Snowmobile Safety Tips
These instructional video educates snowmobilers about the basics of snowmobile safety. It is the product of the Safe Riders! campaign initiated by the International Snowmobile Manufacturers Association (ISMA) and the four snowmobile manufacturers: Arctic Cat, Bombardier Recreational Products (Ski-Doo), Polaris Industries and Yamaha Motor Corporation. This video playlist is a great supplement to a snowmobile safety course and are used by many safety instructors.
Before you snowmobile make sure that you understand and remember these important tips:
- Make sure there is enough snow cover to ensure your sled is getting enough lubrication.
- Check condition of your snowmobile clothing and ensure you have adequate accessories for warmth.
- Stay on marked or familiar trails.
- Obey all trail signs, markers and speed limits.
- Know and use correct hand signals.
- Learn the language of snowmobile trail signage.
- Service your sled for maintenance and repair. Check your belt, track, oil, grease, change old fuel, ensure tail and headlights are working, place reflective material on sled for night riding.
- Put together a safety kit and store it in the trunk of your sled. You will need a tow rope, first aid kit, survival food, spark plugs and extra snowmobile belt.
- Plan your snowmobile ride. Tell someone where you’re going so someone can find you if you are in trouble.
- Obtain a snowmobile trail map of the area that you are riding in.
- Learn safe snowmobiling. It is mandatory for all young riders born January 1, 1989, or later operating a snowmobile in public areas to complete a safety course.
- Make sure your sled fits you. Can you start and lift the sled on your own? Is it comfortable? Can you maneuver it easily?
- Join a snowmobile club in your area. Clubs sponsor outings, build a community, and maintain our trails!
What to Wear
- Always wear an approved snowmobile helmet with face shield with no cracks in either. Open face and closed face helmets are available. Electric face shields are available and will not fog.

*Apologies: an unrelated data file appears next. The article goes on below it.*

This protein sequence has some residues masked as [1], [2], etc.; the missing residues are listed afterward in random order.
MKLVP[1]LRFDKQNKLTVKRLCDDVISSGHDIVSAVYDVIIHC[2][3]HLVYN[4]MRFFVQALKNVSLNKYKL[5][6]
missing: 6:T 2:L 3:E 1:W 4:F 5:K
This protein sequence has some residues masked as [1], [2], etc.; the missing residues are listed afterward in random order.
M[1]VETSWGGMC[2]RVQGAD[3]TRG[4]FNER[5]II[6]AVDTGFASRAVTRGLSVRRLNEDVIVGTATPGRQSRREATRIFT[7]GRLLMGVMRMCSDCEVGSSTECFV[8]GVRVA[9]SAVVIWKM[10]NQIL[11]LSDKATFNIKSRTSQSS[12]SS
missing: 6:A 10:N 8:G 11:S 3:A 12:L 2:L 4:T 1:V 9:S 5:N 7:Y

- Wear a balaclava (nylon, fleece or wool), snowmobile gloves, mitts, pants, jacket or one-piece snowmobile suit, boots and heavy outdoor socks. Buy the warmest gear available; don’t pinch pennies on snowmobile clothing and accessories.
- Ensure the back of your jacket has reflective material. This will help the person following to have visual sight of you at all times at night. Also, place a reflective decal on the back of your helmet.
- Wear a wrist mirror. This is an excellent safety device which enables you to check behind you without turning your body and causing your sled to swerve.
What NOT to Do
-DON’T DRINK AND RIDE
-Do not ride alone or if temperature are colder than -25 degrees Celcius.
-Do not start your sled and take off right away. Let the sled warm up as this could prevent burning down your engine.
-Do not use excessive speed.
Maintenance and Repair of your Sled
Before you attempt any maintenance or repair of your snowmobile, you should review the owner’s manual and decide just how much mechanical ability you have. Don’t attempt repairs which you do not understand completely. You might end up with a pile of parts and no snowmobile. If repair is beyond your ability, you should have your local snowmobile dealer take care of it for you. It is important to check your machine often, but you should not make adjustments which could endanger you and others when you are riding. Once you make an adjustment on your snowmobile, remember to check it periodically throughout the season. Out on a trail, your snowmobile could have a problem which could stop it completely. For this reason you should never travel alone!